Display number 7 contains the only uniform we have from the First World War. This is a Royal Flying Corp. tunic and cap which were worn by Lieutenant Walter Hall of Foxwarren, Manitoba. You will notice the types of guns that were common at that time. The Air Force sword and scabbard and was part of the dress uniform worn by the personnel of the Royal Flying Corp. The models are of the type of aircraft used in World War I.
DISPLAY NO. 8 ~ WOMEN’S DIVISION (WDs)Display number 8 is of the Women’s Division of the R.C.A.F. They were commonly known as the WDs. The jobs associated with the Women’s Division are usually that of Nurse and of Stenographer. While these were important jobs filled by some of these women, they were definitely not the only jobs filled by these courageous women. These ladies did a tremendous array of jobs, including parachute packing, some were aero engine mechanics, air frame mechanics, instrument mechanics, radio operators, they worked in the communications section, refueled aircraft, they drove and serviced the myriad of vehicles that the R.C.A.F. operated, a tremendous job with a very dedicated group of ladies doing it. The display depicts WDs doing instrument repair work, nurses and administration. There were more than 17,000 WDs and their motto was “We serve that men may fly.”
DISPLAY NO. 9 ~ RADIO EQUIPMENT
Display number 9 contains many items of radio gear and again we suggest you compare these transmitters and receivers to the size of the radio receiver you have at home or in your pocket. The radar scope is typical of the ones used by our airmen when searching for surface contacts such as submarines and ships. The wooden box on the top shelf which contains a wind up mechanism is a mystery to us. If you can tell us what it is we would appreciate it.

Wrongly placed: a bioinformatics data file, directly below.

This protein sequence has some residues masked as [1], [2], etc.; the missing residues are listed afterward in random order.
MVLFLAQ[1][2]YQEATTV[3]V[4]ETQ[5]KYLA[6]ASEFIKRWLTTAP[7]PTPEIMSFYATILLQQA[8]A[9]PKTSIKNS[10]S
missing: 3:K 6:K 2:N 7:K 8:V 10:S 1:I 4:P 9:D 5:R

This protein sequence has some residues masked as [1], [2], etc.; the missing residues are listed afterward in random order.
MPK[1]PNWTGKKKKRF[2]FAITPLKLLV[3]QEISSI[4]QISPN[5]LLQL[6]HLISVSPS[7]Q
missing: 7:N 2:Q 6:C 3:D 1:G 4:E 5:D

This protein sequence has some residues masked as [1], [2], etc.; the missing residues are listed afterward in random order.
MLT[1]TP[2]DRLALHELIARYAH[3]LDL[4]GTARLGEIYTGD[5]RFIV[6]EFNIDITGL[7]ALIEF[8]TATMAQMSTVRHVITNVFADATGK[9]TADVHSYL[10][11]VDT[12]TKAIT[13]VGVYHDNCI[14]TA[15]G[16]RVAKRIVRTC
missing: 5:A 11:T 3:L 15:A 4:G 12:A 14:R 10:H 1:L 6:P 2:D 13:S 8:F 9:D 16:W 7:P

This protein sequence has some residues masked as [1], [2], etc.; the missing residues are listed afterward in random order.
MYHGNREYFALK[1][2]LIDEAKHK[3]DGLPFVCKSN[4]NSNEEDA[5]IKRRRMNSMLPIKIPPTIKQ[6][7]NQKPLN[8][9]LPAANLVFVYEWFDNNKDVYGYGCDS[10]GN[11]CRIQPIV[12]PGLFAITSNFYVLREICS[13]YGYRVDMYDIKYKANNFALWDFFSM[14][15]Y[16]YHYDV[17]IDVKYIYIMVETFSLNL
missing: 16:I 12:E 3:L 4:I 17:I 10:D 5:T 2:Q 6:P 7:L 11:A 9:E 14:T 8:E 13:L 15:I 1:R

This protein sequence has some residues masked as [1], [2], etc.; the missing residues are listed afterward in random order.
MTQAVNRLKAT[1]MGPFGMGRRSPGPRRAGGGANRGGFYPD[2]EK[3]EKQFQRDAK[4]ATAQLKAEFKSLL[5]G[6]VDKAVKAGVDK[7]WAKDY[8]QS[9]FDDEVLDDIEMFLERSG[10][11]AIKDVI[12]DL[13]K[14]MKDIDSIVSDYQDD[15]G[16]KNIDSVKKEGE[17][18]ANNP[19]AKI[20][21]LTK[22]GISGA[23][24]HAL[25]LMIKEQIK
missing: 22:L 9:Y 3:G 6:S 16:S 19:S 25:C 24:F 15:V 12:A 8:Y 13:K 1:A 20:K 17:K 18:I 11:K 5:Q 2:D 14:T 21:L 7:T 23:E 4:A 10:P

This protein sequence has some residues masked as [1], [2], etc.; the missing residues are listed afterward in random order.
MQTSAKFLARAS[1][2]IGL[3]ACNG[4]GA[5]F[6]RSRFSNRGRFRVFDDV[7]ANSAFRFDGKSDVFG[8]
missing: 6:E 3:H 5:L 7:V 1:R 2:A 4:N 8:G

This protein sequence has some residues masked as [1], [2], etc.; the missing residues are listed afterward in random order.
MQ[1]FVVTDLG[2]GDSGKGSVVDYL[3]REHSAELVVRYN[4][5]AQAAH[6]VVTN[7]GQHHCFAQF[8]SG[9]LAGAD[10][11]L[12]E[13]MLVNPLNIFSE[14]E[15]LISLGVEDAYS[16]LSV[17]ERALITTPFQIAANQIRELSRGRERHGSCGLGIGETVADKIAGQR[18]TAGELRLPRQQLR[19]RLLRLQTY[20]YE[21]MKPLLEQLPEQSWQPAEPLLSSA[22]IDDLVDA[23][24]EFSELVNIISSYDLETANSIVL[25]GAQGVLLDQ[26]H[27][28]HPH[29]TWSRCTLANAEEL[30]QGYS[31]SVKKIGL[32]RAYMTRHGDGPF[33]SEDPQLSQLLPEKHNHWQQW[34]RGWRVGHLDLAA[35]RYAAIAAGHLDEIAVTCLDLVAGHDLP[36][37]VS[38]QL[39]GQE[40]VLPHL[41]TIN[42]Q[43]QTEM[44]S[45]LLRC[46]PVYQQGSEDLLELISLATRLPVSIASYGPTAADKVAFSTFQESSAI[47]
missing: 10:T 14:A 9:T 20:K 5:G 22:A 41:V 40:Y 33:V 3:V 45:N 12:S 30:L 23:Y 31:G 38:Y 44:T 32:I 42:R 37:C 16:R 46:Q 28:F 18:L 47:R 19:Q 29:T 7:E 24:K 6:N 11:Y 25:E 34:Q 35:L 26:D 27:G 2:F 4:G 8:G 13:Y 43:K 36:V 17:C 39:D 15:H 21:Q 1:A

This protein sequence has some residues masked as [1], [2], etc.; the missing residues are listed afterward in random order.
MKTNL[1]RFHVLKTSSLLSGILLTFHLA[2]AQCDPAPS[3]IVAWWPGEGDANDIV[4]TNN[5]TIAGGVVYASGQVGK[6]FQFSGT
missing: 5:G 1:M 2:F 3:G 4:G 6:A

BARBER'S LIST FROM MANNING DEPOT
Just past this case and to your left is a small table on which are a number of binders. Number 2 Manning Depot was located in downtown Brandon (where the 10th street Safeway is now located). One of the first things that new Airmen had to do when they got into the Air Force at Manning Depot was to get a haircut. In the case of the Number 2 Manning Depot, a gentleman by the name of Jack Taylor, (a picture of Jack and his staff is on the wall above the table), asked everybody who got their hair cut to sign a scribbler. The copies of the signatures of some 22,000 airmen are in these books. We often have people coming through the Museum who passed through number 2 Manning Depot. When they come across their names they get very excited about doing so.
RANKS & TRADE INSIGNIA OF RCAF
On the wall above the barber’s books there is a display of the various ranks and trade insignia of the RCAF.
Beginning at the top left row and working down is a Canada shoulder patch, the Albatross, a propeller, which denotes the rank of Leading AirCraftman, Corporal, Sergeant, Flight Sergeant, Warrant Officer Second class and Warrant Officer First class.
On the right-hand side at the top you have an officer’s cap badge and below that are the commissioned officer rank insignia which were indicated by a silver strip worn on the epaulette. The lowest rank was the Pilot Officer, moving down the display but moving up in rank there is, Flying Officer, Flight Lieutenant, Squadron Leader, Wing Commander, and Group Captain
The white flash at the bottom was inserted in the wedge cap and worn by aircrew when they finished initial training school. This indicated that the wearer was aircrew and that the person without the flash was not. This was not an indication of rank.
The centre row holds the trade badges for ground and air trades. Starting at the bottom and working up are several ground trade badges including that of the Radio Operator (sparks), Musician and Physical Training Instructor.
Above these are the air trades, Air Gunner, Engineer, usually referred to as the Flight Engineer, Bomb Aimer, Navigator/Bomb Aimer, Navigator, and Pilot. The pilot was the only one to wear the full wing. All other air trades wore a half wing.